So it is that juniors crave affection. Let us study to show it and give it in generous doses, not in words but in deeds.

Juniors Want a Feeling of Security
In these days of broken homes and lowering standards boys and girls want to belong to something worthwhile, something dependable, something secure. In spite of the fact that boys and girls demand their own way, I’ve seen many grow up to blame their parents for not making them mind and obey when they were young. I have superintended many a junior camp. I believe in discipline and order. I find it is not discipline that children loathe; it is unreasonable discipline. Proper discipline builds esprit de corps, and they take home with them a deeper respect for their leaders, their camp, and themselves. So see to it, whatever your responsibility—teacher, counselor, or leader—that you radiate dependability, order, self-control, and thus foster a feeling of security.

Juniors Want Recognition
“Professor John Dewey, America’s most profound philosopher, . . . says the deepest urge in human nature is ‘the desire to be important.’”1  William James says, “‘The deepest principle in human nature is the craving to be appreciated.’”2  I need not have quoted these eminent men, for everyone knows this is true, but I do like the way they say it. It matters not where you go, or how old or how young the people are, or whether you call it wanting recognition, a craving to be appreciated, or a desire to be important, everybody is hungry to be needed and to be wanted. All are the same in this respect. Missionary A. C. Vine, of South Nigeria, tells an interesting story of six gnarled, bewhiskered old men in their filthy gowns of authority, complaining that the missionaries had spoiled the town. Yes, in spite of the decrease in infant mortality and the increase of knowledge because of the mission school, the missionaries had spoiled the town. To those old men the town was spoiled because when they beat their drums and painted up for a dance, no one, not even the little children, would come to look at them.3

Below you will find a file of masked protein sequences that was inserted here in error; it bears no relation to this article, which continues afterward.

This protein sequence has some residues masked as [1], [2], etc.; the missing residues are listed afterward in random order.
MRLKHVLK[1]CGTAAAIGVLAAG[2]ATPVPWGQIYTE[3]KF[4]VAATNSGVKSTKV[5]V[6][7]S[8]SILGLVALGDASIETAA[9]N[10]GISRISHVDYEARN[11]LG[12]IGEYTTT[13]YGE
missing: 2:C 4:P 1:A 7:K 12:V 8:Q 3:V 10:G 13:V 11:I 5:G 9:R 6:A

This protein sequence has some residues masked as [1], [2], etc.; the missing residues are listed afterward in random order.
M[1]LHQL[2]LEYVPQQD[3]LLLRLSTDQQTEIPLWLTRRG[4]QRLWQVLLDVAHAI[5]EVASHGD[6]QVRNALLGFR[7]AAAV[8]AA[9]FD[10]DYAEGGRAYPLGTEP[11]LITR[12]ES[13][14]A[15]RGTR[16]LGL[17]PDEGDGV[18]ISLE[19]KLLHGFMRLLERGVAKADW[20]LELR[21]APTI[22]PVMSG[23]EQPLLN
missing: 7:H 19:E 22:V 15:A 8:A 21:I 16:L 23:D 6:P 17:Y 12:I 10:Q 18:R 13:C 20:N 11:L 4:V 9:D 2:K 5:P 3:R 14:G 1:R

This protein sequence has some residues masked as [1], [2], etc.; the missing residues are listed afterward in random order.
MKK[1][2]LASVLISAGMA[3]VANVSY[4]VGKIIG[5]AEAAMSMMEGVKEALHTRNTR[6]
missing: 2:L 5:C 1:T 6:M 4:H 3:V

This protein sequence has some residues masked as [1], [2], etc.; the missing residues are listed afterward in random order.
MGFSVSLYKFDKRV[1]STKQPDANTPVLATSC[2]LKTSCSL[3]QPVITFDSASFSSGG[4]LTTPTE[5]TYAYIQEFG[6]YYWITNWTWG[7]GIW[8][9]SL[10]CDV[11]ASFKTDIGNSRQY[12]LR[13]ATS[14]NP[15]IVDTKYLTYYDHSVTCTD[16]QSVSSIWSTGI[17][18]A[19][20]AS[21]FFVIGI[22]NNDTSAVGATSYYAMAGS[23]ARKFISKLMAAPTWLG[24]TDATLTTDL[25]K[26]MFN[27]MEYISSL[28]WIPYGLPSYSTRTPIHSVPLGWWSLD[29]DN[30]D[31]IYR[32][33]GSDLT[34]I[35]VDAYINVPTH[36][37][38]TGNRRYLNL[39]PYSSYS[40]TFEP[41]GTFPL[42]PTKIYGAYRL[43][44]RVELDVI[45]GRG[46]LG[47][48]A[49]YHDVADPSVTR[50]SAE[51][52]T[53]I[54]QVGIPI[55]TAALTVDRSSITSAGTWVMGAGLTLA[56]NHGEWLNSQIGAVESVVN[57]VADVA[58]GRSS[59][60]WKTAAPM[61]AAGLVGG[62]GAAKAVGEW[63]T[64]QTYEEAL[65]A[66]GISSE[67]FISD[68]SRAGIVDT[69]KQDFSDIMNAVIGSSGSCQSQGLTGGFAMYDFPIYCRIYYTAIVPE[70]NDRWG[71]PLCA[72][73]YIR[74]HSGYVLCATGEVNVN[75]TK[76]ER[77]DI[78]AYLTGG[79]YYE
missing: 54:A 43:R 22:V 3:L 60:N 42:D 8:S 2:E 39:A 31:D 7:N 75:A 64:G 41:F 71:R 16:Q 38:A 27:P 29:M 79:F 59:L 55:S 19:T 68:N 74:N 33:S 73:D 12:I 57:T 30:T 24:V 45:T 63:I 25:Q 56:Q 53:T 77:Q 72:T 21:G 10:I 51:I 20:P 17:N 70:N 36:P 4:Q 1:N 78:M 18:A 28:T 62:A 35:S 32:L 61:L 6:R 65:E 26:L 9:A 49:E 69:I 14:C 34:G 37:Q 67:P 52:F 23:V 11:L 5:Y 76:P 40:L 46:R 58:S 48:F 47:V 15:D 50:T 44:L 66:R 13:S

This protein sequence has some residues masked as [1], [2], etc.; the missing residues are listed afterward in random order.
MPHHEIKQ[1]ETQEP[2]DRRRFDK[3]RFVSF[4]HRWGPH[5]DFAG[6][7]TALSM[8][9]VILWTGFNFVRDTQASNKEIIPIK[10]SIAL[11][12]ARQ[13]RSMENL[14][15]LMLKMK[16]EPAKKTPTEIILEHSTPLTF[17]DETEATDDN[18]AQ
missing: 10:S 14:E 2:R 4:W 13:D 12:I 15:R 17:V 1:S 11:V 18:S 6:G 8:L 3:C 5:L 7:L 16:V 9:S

Some time ago I attended a Missionary Volunteer meeting in West Hollywood. The young people had an orchestra; and the violins, saxophones, and trombones really did well. At the close of the meeting I shook hands with the musicians, as I usually do, and complimented them on their music. The next morning I was speaking at the White Memorial Chapel and, as my custom is, I visited the Sabbath school divisions to tell mission stories. On entering the junior division I recognized the young man at the door as one of the trombonists at West Hollywood the evening before.

“Oh,” I said in surprise, “you came over here to Sabbath school today!”

“Well, you see, we live here; so, of course, I go to Sabbath school here,” he explained.

“I see, but what makes you go fourteen miles to West Hollywood for M.V. meeting?” I persisted.

“Oh, well,” he replied, swelling noticeably for the occasion, “they need me over there in the orchestra.”

Ah, there is the secret. Some successful leader needed him, and those fourteen miles were sweet and, oh, so short, because he was needed. Leaders, open your eyes to find how much you need your boys and girls. Open your heart and your lips to tell them how much you appreciate them, and watch the results in their interest in you.

(Next week: “Tricks of the Trade.”)

1. Dale Carnegie, How to Win Friends and Influence People, pp. 43, 44. New York: Simon and Schuster, 1937.
2. Ibid. (pocket edition), p. 38.
3. Review and Herald, Jan. 24, 1935, art., “You have Spoilt Our Town.”

Copyright © 1973 by Eric B. Hare. Used by permission.